BLACK HISTORY MONTH – HIV still plagues Black Americans at alarming rates

As part of Black History Month, February 7th marks National Black HIV/AIDS Awareness Day, a day dedicated to addressing the disproportionate impact of the HIV epidemic on Black Americans amidst this month of reflection and acknowledgment of Black heritage and achievements. 

In recent years, we’ve witnessed remarkable biomedical advances in HIV treatment and prevention, as well as in innovation in care delivery through telemedicine. However, despite these advancements, Black Americans and other non-white communities still experience higher rates of HIV and have less access to HIV testing and prevention medications compared to their white counterparts.


Transphobia hurts trans women’s health, new HIV research finds

Job discrimination and structural stressors were correlated with higher risk behavior when it came to HIV.

New technologies, such as injectables for HIV prevention and Generative AI, offer solutions on how to bridge disparities in HIV incidences and increase uptake in preventative measures. 

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We already have the tools we need to end the spread of HIV 

In 2021, the U.S. saw about 32,100 new HIV infections, marking a reduction of more than two-thirds since the peak of the epidemic in the 1980s and showcasing significant progress in combating HIV.

Preventive medications are 99% effective when taken as prescribed – options include a daily pill and long-acting injectables. HIV treatments can suppress the virus to undetectable levels, preventing HIV from sexual transmission when patients consistently follow their treatment plan.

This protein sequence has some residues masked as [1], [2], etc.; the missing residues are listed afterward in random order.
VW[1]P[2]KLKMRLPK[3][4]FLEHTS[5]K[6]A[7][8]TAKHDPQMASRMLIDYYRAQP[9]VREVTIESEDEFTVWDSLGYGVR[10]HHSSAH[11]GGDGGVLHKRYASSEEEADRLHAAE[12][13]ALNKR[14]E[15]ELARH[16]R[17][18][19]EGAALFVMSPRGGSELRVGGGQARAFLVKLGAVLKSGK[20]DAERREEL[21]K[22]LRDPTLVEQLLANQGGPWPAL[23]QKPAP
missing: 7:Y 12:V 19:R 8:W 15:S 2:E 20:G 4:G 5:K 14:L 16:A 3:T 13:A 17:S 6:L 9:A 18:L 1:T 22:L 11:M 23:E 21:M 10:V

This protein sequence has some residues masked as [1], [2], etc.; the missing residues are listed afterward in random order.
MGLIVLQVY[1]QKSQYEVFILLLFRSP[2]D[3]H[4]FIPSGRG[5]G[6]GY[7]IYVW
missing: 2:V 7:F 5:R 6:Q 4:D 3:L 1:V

The cost of HIV prevention medication and treatment has become more affordable due to the preventive care mandates in the Affordable Care Act, the safety net provided by the Ryan White Program for individuals living with HIV, and the availability of generic HIV prevention medication options. 

Many telehealth providers (NurxFOLX, and Q Care Plus) have made HIV treatment and prevention care more accessible by addressing common barriers such as transportation and time constraints. The largest telehealth provider for PrEP, MISTR, even collaborates with local non-profits to ensure patients incur no out-of-pocket expenses for services like lab tests.

Under the leadership of Harold Phillips, the former Director of the White House Office of National AIDS Policy, the federal government released its “Ending the HIV Epidemic in the U.S. by 2030″ initiative, which represents a concerted effort with funding to drastically reduce new HIV infections, with the goal of cutting new HIV cases by 75% by 2025 and 90% by 2030. 

The disproportionate impact of HIV on Black communities 

HIV Incidence: While Black Americans constitute 13% of the U.S. population, they account for 43% of new HIV diagnoses, 42% of people living with HIV, and 44% of HIV-related deaths. A Black MSM (man who has sex with men) has a 1 in 2 chance of acquiring HIV in their lifetime. 

Black Women: The disparity is particularly pronounced among Black women, who represent 72% of women living with HIV today.  One-fifth of new HIV infections in 2021 occurred in women, with over half of those new infections in Black women. 

Black and Trans: The situation among Black transgender populations is alarming. A CDC report from 2021 revealed that 40% of transgender women in major U.S. cities have HIV. The prevalence is even higher among African American/Black transgender women, with nearly two-thirds being HIV positive.